In basketball in the United States, there is something called the “Final Four.” In the world of construction safety, there’s something called the “Fatal Four,” which, for construction workers, is far more important and much more serious. These four areas are responsible for 60% of all fatal construction accidents in the private sector. If these deaths were avoided, 582 construction worker lives would have been saved in 2017.
What this tells us is that the task of providing construction workers with adequate safety protections is still a work in progress and that too many workers are being failed. If you’ve been hurt (or a loved one has been killed) while working at a construction job in New York, you want answers and you need to know where to go to get those answers. Start by reaching out to a skilled New York City construction accident attorney to schedule a time to discuss your situation in detail.
So, what exactly are the “Fatal Four” in construction? They are, in order by deadliest:
- being struck by objects
- workers crushed when caught in or caught between objects, including materials, equipment or a collapsing structure
Tragically, April 2019 in New York City has only reinforced the deadly nature of the Fatal Four. In early April, a worker in Brooklyn died after falling from the roof of a 13-story building and a Manhattan worker died when loose building material fell from above and slammed into his head.
Later in April, ABC 7 reported that another Manhattan worker died due to being struck by an object. G.E., from Brooklyn, was working in SoHo on a project that required the use of a crane. As workers set up the crane, the crane was lifting counterweights needed as part of the job. A part of the counterweight fell from the crane and struck him. G.E. was killed immediately.
If you are injured (or a loved one killed) in a crane accident at a construction workplace, there may be several different ways that you can sue successfully and secure compensation in court. The law requires that equipment provided for workers to use at their construction jobs must be safe. So, if, for example, you had solid evidence that the crane that injured you did so because it was not maintained properly and also had proof that the crane’s defect caused your accident, then you might possibly have a winning case.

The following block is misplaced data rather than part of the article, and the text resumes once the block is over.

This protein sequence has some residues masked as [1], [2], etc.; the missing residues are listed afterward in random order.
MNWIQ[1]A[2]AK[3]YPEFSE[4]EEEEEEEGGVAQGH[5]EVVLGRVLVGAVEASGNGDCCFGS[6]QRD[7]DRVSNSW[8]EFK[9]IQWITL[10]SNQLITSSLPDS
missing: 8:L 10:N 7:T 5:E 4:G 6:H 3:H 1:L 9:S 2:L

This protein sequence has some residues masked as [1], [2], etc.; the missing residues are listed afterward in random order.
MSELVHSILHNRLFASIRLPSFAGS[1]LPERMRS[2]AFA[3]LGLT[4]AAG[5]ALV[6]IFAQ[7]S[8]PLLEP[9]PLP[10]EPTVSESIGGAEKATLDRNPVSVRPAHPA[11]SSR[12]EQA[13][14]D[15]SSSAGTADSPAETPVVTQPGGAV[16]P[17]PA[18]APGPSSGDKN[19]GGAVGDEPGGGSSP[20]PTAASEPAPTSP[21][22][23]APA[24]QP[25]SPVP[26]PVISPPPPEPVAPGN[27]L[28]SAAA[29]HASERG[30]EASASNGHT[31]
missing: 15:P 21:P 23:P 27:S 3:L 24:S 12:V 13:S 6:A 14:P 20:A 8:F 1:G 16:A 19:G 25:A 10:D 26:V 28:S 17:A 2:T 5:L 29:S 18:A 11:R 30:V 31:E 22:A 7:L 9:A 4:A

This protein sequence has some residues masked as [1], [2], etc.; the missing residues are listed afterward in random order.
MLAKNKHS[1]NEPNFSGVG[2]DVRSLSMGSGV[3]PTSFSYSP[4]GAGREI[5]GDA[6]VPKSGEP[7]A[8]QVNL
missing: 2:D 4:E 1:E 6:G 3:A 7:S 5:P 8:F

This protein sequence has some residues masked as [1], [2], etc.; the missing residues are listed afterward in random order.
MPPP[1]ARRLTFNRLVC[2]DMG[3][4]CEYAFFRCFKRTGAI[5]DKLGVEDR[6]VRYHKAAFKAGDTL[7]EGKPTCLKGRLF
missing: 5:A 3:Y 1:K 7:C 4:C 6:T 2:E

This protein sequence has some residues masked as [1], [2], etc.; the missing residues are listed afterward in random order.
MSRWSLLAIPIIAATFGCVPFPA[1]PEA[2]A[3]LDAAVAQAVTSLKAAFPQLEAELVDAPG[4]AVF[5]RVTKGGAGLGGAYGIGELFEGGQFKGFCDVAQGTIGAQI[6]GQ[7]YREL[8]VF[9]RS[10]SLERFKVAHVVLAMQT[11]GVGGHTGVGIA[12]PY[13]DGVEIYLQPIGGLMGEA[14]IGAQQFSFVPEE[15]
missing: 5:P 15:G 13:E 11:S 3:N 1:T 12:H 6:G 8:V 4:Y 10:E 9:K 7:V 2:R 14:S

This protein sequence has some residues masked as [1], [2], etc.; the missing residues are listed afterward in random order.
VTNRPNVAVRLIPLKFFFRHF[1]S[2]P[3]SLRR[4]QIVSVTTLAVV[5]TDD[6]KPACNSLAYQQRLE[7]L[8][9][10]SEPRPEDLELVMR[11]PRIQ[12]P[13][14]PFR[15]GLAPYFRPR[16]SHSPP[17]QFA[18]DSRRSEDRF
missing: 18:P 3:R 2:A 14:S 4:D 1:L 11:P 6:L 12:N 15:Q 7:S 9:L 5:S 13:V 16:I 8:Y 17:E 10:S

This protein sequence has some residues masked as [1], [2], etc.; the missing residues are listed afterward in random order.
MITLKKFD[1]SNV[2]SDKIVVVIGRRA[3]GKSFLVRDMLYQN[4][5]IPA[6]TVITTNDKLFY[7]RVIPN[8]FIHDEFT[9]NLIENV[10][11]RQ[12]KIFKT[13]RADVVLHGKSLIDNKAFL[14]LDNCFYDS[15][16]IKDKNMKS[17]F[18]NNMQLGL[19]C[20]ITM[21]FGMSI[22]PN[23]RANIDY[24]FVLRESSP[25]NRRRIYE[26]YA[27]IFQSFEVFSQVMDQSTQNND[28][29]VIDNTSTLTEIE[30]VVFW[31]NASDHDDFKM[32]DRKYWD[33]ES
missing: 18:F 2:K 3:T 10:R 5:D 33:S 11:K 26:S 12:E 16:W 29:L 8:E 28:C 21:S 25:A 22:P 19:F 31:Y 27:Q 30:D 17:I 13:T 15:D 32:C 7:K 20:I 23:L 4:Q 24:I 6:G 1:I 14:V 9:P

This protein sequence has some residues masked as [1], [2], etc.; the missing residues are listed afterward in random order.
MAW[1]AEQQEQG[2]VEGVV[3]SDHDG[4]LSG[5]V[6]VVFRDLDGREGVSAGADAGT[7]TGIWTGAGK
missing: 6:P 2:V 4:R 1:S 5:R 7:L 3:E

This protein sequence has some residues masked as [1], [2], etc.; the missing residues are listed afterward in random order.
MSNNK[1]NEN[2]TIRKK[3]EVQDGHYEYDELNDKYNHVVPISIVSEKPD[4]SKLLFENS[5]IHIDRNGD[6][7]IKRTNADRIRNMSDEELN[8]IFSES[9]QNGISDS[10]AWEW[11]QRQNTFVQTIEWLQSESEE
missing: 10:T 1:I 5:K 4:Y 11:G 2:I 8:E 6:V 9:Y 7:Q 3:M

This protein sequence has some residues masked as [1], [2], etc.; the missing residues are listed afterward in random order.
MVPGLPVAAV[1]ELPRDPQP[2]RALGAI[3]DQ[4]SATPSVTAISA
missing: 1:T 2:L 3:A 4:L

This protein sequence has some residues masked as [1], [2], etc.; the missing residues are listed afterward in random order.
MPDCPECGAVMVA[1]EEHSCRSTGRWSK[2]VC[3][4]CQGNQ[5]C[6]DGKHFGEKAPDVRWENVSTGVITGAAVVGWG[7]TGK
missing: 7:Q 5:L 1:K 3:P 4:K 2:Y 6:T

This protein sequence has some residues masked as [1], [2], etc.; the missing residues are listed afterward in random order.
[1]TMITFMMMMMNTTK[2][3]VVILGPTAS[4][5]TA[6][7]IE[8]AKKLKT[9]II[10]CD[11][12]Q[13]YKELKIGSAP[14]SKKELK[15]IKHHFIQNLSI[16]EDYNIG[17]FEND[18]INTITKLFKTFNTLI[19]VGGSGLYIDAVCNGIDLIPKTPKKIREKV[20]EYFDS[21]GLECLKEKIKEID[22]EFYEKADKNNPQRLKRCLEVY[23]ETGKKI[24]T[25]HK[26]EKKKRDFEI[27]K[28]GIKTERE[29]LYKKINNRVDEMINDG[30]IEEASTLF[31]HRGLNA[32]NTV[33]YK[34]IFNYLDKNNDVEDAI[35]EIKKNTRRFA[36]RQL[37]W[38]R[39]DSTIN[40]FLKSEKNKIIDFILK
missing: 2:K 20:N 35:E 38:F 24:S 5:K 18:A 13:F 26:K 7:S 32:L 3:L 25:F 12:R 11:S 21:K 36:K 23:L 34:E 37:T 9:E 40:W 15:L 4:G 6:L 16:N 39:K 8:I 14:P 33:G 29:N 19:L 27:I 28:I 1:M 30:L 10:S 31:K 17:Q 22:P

In G.E.’s case, the reports did not indicate that the crane was defective or malfunctioned. The absence of those things does not necessarily weaken a worker’s legal case, though. G.E. was killed by a falling piece of counterweight. That is potentially a strong case, even if there was no defect with the crane. New York explicitly requires general contractors on construction jobs and site owners of construction sites to provide all workers with sufficient safety protections to safeguard them against “elevation-related” risks of harm. That could include many circumstances, from a worker thrown from a crane cab to a worker struck by a falling crane boom to a worker fatally struck a by a falling piece of crane counterweight.
In some situations, simply providing evidence that you were working at a construction job, that you were struck by a falling object and that you suffered injuries may be enough. The fact you were hurt can be enough, by itself, to show that you weren’t given sufficient protection, meaning that you have all the elements you need and are entitled to compensation.
Were you injured at your construction job? Don’t put off taking the legal action you and your family need. Reach out to the experienced New York City construction injury attorneys at Arcia & Associates. Our team has many years of experience handling a wide range of construction injury cases and helping our clients to achieve positive results.
Contact us at (718) 651-4363 to find out how we can help you.